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News, literature, and events in the ethical, social, and legal implications of psychiatric, neurologic, and behavioral genetics. 
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Braingenethics 

Update 

   Vol. 2, No. 3         April 2015

                                             

In the Literature


Ethics of Genetic and Biomarker Test Disclosures in Neurodegenerative Disease Prevention Trials
By Scott Y.H. Kim, Jason Karlawish & Benjamin E. Berkman

The authors applied four key ethical criteria—favorable risk-benefit ratio, informed consent, fair subject selection, and scientific validity—to blinded vs transparent enrollment in prevention trials for neurodegenerative diseases. They concluded that considerations of risks and benefits, informed consent, and fair subject selection do not require the use of blinded enrollment for Alzheimer disease (AD) prevention trials. Blinded enrollment in AD prevention trials may sometimes be necessary because of the need for scientific validity, not because it prevents coercion or undue influence.

Unwarranted Optimism in Media Portrayals of Genetic Research on Addiction Overshadows Critical Ethical and Social Concerns
By Jenny E. Ostergren, Molly J. Dingel, Jennifer B. McCormick & Barbara A. Koenig

The authors conducted a textual analysis of 145 news articles reporting on genetic research on addiction from popular print media in the United States and from popular news and medical internet sites. In articles that report on prevention, the media emphasize vaccine development and identifying individuals at genetic risk through population screening. Articles that emphasize treatment often promote current pharmaceutical solutions and highlight the possibility of tailoring treatments to specific genetic variants. The authors raise concerns about the tendency of this coverage to focus on the benefits of pharmaceutical treatments and gene-based approaches to prevention while neglecting or downplaying potential risks and ethical issues.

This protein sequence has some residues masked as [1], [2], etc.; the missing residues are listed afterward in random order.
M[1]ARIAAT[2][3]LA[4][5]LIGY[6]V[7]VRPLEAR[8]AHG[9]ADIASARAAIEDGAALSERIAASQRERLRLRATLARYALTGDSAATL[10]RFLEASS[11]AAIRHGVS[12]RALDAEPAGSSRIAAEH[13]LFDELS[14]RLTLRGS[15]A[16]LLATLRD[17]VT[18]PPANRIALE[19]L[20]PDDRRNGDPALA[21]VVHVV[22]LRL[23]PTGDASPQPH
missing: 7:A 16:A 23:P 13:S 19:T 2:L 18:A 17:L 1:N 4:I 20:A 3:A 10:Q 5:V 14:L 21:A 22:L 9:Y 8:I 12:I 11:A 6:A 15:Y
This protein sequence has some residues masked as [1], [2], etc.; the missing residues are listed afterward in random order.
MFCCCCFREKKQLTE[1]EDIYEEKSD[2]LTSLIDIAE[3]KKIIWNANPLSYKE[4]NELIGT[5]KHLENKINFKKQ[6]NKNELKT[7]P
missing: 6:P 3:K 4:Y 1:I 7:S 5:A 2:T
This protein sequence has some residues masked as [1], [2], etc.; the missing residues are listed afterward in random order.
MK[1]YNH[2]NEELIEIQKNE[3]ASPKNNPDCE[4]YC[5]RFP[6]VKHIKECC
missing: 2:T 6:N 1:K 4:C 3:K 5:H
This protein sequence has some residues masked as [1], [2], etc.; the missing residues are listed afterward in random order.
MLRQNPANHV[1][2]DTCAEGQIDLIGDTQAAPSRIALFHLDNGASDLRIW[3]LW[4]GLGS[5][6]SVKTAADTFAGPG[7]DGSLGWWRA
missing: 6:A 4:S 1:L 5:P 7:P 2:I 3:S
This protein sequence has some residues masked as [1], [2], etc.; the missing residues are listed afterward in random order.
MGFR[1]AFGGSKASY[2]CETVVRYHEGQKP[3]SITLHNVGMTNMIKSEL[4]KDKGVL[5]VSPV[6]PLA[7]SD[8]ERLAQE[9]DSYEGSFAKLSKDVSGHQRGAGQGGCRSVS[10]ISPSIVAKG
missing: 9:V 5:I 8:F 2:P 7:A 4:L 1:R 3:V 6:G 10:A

Overcoming Challenges to Meaningful Informed Consent for Whole Genome Sequencing in Pediatric Cancer Research
By Jennifer A. Oberg et al.

Introducing whole genome sequencing (WGS) into pediatric cancer research at diagnosis poses unique challenges related to informed consent. A qualitative study was conducted to investigate parental knowledge about genetic concepts and WGS, thoughts about the informed consent process, and preferences for secondary findings. Focus groups were conducted with parents/guardians of children with cancer and semi-structured interviews were conducted in a control group without cancer. Parents/guardians of children with cancer have limited knowledge about WGS. A two-step consent process may improve their ability to provide meaningful informed consent.

Media Debates and ‘Ethical Publicity’ on Social Sex Selection Through Preimplantation Genetic Diagnosis (PGD) Technology in Australia
By Andrea Whittaker 

This paper offers a critical discourse analysis of media debate over social sex selection through pre-implantation diagnosis (PGD) in the Australian media from 2008 to 2014.  It concludes that within Australia, the issue of PGD sex selection is framed in terms of questions of individual freedom against the principle of sex discrimination – a principle enshrined in legislation – and a commitment to publically-funded medical care. 

Sexual Offending Runs in Families: A 37-Year Nationwide Study
By Niklas Långström, Kelly M Babchishin, Seena Fazel, Paul Lichtenstein & Thomas Frisell

The authors examined familial aggregation and the contribution of genetic and environmental factors to sexual crime by linking longitudinal, nationwide Swedish crime and multigenerational family registers. Included were all men convicted of any sexual offense (N = 21,566), specifically rape of an adult (N = 6,131) and child molestation (N = 4,465), from 1973 to 2009. They report strong evidence of familial clustering of sexual offending, primarily accounted for by genes rather than shared environmental influences.

Presenilin-1 Knockin Mice Reveal Loss-of-Function Mechanism for Familial Alzheimer’s Disease
By Dan Xia et al.